I was last in Dubai 13 years ago, presenting at the GITEX IT show on Internet Security. Working with a local partner which specialised in Lotus Notes implementations and was comprised mostly of (local) Indians, I developed a taste for masala dosa and an
affection for the small emirate. Then the skyline was troubled only by the World Trade Centre and the recently-finished Burj Al Arab. I heard stories of the tennis court on the helicopter pad at the top of the hotel and the complexities of putting foundations
on sand and oil-bearing rock.
Fast forward 13 years: much has changed. As I flew in over the north of Iraq, past cities with the now-familiar names of Kirkuk and Mosul and over the Gulf, I noticed the gas plumes from oil drilling operations and then then glowing sprawl of Dubai itself.
On the taxi to my hotel (itself not there 13 years ago) the skyline now resembled that of Seoul as skyscrapers had sprung up along the main routes, now dwarfed by the Burj Khalifa. But Dubai is still as warm and inviting as always, at least to a Westerner
Before I arrived I read an Economist article on Dubai’s development and its long-term strategy to diversify away from fossil fuel into banking, leisure and trade. Dubai has made a decision not to rest but to achieve all it can and to move on from its legacy.
As a financial centre, Dubai has established itself as a safe haven not only in the Middle East, but globally. Forecasts are that Dubai will be the 7th most popular tourist destination and the free trade port continues to grow in both reputation and throughput.
Dubai’s strategic view made me think about two Sibos-related topics: standards and technology.
Firstly, in many so-called developed nations globally we have less well-developed banking systems and little appetite to change. The risk of change is too great to replace these old computer systems so we must make-do and mend, maintain what we have and
develop wrappers to interface the old with the new, which then quickly become our legacy. I remember well the story of the bank CIO who was younger than many parts of the core banking systems he was tasked to keep running. In the UK this discussion has more
recently been focussed around how banks can collectively move their computing platforms into the 21st century and, if necessary, who can force them to.
Dubai did not take such a risk-averse approach and committed investment in its “new” industries. Growth continues apace and, as evidenced by the Burj Khalifa, the seemingly impossible can be achieved.
Secondly, the issue of standards compliance is similar to how we re-engineer our global banking to be more supportive of global trade. We currently rely on MT messages and national payment and data formats which were sufficient in a more manual, domestic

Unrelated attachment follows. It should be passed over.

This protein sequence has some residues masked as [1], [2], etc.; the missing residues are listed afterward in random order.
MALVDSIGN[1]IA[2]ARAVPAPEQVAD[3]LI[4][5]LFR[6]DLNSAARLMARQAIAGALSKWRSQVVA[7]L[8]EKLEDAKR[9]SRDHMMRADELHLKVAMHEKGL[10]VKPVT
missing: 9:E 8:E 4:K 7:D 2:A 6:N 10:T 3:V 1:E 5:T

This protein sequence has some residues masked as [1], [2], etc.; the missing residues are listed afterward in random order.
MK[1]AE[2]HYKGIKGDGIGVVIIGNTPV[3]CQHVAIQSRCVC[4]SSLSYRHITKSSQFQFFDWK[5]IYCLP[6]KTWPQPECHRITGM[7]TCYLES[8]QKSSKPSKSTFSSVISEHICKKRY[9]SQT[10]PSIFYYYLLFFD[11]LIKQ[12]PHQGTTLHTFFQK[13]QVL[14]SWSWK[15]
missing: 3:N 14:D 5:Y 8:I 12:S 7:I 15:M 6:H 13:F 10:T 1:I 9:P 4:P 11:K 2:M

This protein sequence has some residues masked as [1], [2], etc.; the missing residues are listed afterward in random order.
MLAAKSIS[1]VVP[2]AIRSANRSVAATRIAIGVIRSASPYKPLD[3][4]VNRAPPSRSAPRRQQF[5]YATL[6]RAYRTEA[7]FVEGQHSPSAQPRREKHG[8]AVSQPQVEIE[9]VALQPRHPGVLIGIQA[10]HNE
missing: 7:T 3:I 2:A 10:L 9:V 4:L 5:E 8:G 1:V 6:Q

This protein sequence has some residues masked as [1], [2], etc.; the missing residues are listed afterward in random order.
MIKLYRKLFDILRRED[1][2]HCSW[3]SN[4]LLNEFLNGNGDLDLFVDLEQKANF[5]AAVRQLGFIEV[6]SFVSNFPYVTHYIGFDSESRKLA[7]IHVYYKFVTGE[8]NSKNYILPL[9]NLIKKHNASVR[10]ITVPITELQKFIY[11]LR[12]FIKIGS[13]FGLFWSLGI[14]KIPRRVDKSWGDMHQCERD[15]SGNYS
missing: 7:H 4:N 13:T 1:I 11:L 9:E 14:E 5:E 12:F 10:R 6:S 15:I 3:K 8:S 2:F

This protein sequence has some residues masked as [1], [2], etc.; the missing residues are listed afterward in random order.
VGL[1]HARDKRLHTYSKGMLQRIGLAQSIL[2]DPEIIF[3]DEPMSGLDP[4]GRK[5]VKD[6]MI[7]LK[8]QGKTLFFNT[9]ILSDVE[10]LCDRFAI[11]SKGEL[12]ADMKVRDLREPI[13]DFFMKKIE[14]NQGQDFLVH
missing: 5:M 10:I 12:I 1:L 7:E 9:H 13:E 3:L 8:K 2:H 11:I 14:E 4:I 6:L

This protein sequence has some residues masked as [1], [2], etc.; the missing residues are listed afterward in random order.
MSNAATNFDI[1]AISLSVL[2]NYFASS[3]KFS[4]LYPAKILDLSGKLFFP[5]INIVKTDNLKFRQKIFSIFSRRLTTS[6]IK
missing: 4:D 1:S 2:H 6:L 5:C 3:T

environment but are increasingly unsuited to global business.
The now not-so-recent ISO20022 standard promises to be able to handle richer data, to facilitate automation and to allow consolidation in corporates but the business case still fits better in the inter-bank space than the corporate-to-bank for non-multinationals.
As with regulation of payment service providers, SEPA has acted as a vehicle through which to drive this change and its success is yet to be assessed. Even ISO20022 is not perfect, as the need for a Common Global Initiative to ensure consistent interpretation
In addition, the middle-aged, ISO13616 International Bank Account Number (IBAN) standard is also proving more complicated as it gets used for higher volumes of traffic. It is clear that some banking communities have adopted each national format in a consistent
manner but also some banks have opted to do their own thing, with the IBAN algorithm dependent on branch, account or intra-bank information such as the currency in which it is denominated. This “lip-service” compliance causes exceptions for automated validation
and conversion processes, whether as part of a corporate’s migration or as a bank-provided, contingency service. It is also clear that, by not accepting what could be a “standard” version of the IBAN, each bank will be causing problems not only for its own
customer, but for the originating bank and its customer too. Little issues like this set back progress, such as the SEPA migration, and create the need for additional resource.
There are banking communities which have taken a proactive approach such as the Dutch Banking Association (NVB) whose IBAN BIC service has been helping accountholders in the Netherlands get correct IBANs and BICs despite the complexity of having portable
account numbers – more similar to taking your postal code with you when you move house than transferring a mobile phone number. This is a good example of taking the long view and robust planning.
Realistically, IBANs work best in the inter-bank space and I estimate that most FIs have not updated their core banking systems to work internally on IBANs but still using their account and (where necessary) a domestic branch code. This approach makes complete
sense, but why then insist on issuing a non-standard IBAN when it is going only to be decomposed and discarded on receipt much like an envelope is thrown away in favour of the letter it contains?
So at the start of Sibos, I look forward to discussions with delegates around overhauling banking technology and implementing standards correctly and consistently so that we can transform the global banking industry in the same way that Dubai has transformed
itself: dramatically but without losing its underlying traditions.